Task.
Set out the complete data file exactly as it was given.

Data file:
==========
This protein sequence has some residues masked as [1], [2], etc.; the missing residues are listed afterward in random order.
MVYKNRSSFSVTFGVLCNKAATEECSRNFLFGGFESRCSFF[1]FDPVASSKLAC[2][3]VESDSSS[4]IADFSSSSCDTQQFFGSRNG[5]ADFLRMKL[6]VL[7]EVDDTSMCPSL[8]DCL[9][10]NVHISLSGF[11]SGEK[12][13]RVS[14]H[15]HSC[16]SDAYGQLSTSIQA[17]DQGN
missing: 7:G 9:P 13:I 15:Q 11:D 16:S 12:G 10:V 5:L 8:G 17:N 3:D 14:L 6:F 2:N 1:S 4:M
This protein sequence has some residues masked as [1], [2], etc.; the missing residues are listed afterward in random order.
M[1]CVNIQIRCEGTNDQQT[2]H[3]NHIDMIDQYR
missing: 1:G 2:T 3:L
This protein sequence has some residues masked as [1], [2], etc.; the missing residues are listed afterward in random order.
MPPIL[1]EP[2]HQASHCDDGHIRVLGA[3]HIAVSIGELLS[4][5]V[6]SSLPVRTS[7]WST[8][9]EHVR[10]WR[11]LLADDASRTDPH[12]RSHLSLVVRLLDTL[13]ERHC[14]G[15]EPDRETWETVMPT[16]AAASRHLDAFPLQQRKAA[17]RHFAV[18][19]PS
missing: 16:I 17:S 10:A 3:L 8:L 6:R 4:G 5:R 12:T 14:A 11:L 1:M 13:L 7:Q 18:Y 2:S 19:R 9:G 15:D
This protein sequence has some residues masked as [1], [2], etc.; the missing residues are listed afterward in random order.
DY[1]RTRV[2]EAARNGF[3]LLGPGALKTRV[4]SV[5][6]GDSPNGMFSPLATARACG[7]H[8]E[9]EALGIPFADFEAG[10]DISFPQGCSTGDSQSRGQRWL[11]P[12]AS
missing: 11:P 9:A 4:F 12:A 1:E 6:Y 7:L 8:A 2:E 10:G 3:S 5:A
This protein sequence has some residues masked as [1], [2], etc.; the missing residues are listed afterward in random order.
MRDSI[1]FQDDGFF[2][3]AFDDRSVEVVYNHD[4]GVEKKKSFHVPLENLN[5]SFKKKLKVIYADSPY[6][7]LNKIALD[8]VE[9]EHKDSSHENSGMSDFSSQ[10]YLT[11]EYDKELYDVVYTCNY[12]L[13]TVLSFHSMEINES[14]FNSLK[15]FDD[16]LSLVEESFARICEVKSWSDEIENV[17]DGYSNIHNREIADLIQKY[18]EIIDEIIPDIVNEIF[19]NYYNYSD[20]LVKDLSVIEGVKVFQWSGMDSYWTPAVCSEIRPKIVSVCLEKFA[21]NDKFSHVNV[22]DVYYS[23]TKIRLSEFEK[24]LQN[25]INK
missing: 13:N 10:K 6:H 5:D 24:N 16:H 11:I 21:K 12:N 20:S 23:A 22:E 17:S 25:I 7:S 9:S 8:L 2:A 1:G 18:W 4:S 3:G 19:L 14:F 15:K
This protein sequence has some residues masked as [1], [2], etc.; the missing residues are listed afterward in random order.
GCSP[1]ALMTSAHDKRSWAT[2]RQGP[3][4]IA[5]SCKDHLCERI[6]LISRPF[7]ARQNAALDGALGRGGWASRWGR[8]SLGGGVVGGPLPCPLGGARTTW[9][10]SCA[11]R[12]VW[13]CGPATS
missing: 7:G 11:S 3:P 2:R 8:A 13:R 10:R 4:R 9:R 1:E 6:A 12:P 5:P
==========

This protein sequence has some residues masked as [1], [2], etc.; the missing residues are listed afterward in random order.
MVYKNRSSFSVTFGVLCNKAATEECSRNFLFGGFESRCSFF[1]FDPVASSKLAC[2][3]VESDSSS[4]IADFSSSSCDTQQFFGSRNG[5]ADFLRMKL[6]VL[7]EVDDTSMCPSL[8]DCL[9][10]NVHISLSGF[11]SGEK[12][13]RVS[14]H[15]HSC[16]SDAYGQLSTSIQA[17]DQGN
missing: 7:G 9:P 13:I 15:Q 11:D 16:S 12:G 10:V 5:L 8:G 17:N 3:D 14:L 6:F 2:N 1:S 4:M
This protein sequence has some residues masked as [1], [2], etc.; the missing residues are listed afterward in random order.
M[1]CVNIQIRCEGTNDQQT[2]H[3]NHIDMIDQYR
missing: 1:G 2:T 3:L
This protein sequence has some residues masked as [1], [2], etc.; the missing residues are listed afterward in random order.
MPPIL[1]EP[2]HQASHCDDGHIRVLGA[3]HIAVSIGELLS[4][5]V[6]SSLPVRTS[7]WST[8][9]EHVR[10]WR[11]LLADDASRTDPH[12]RSHLSLVVRLLDTL[13]ERHC[14]G[15]EPDRETWETVMPT[16]AAASRHLDAFPLQQRKAA[17]RHFAV[18][19]PS
missing: 16:I 17:S 10:A 3:L 8:L 6:R 4:G 5:R 12:T 14:A 11:L 1:M 13:L 7:Q 18:Y 2:S 19:R 9:G 15:D
This protein sequence has some residues masked as [1], [2], etc.; the missing residues are listed afterward in random order.
DY[1]RTRV[2]EAARNGF[3]LLGPGALKTRV[4]SV[5][6]GDSPNGMFSPLATARACG[7]H[8]E[9]EALGIPFADFEAG[10]DISFPQGCSTGDSQSRGQRWL[11]P[12]AS
missing: 11:P 9:A 4:F 12:A 1:E 6:Y 7:L 8:A 2:E 10:G 3:S 5:A
This protein sequence has some residues masked as [1], [2], etc.; the missing residues are listed afterward in random order.
MRDSI[1]FQDDGFF[2][3]AFDDRSVEVVYNHD[4]GVEKKKSFHVPLENLN[5]SFKKKLKVIYADSPY[6][7]LNKIALD[8]VE[9]EHKDSSHENSGMSDFSSQ[10]YLT[11]EYDKELYDVVYTCNY[12]L[13]TVLSFHSMEINES[14]FNSLK[15]FDD[16]LSLVEESFARICEVKSWSDEIENV[17]DGYSNIHNREIADLIQKY[18]EIIDEIIPDIVNEIF[19]NYYNYSD[20]LVKDLSVIEGVKVFQWSGMDSYWTPAVCSEIRPKIVSVCLEKFA[21]NDKFSHVNV[22]DVYYS[23]TKIRLSEFEK[24]LQN[25]INK
missing: 13:N 10:K 6:H 5:D 24:N 16:H 11:I 21:K 12:N 20:S 23:A 22:E 17:S 25:I 7:S 9:S 8:L 2:A 1:G 18:W 4:S 3:G 19:L 14:F 15:K
This protein sequence has some residues masked as [1], [2], etc.; the missing residues are listed afterward in random order.
GCSP[1]ALMTSAHDKRSWAT[2]RQGP[3][4]IA[5]SCKDHLCERI[6]LISRPF[7]ARQNAALDGALGRGGWASRWGR[8]SLGGGVVGGPLPCPLGGARTTW[9][10]SCA[11]R[12]VW[13]CGPATS
missing: 7:G 11:S 3:P 2:R 8:A 13:R 10:R 4:R 9:R 1:E 6:A 12:P 5:P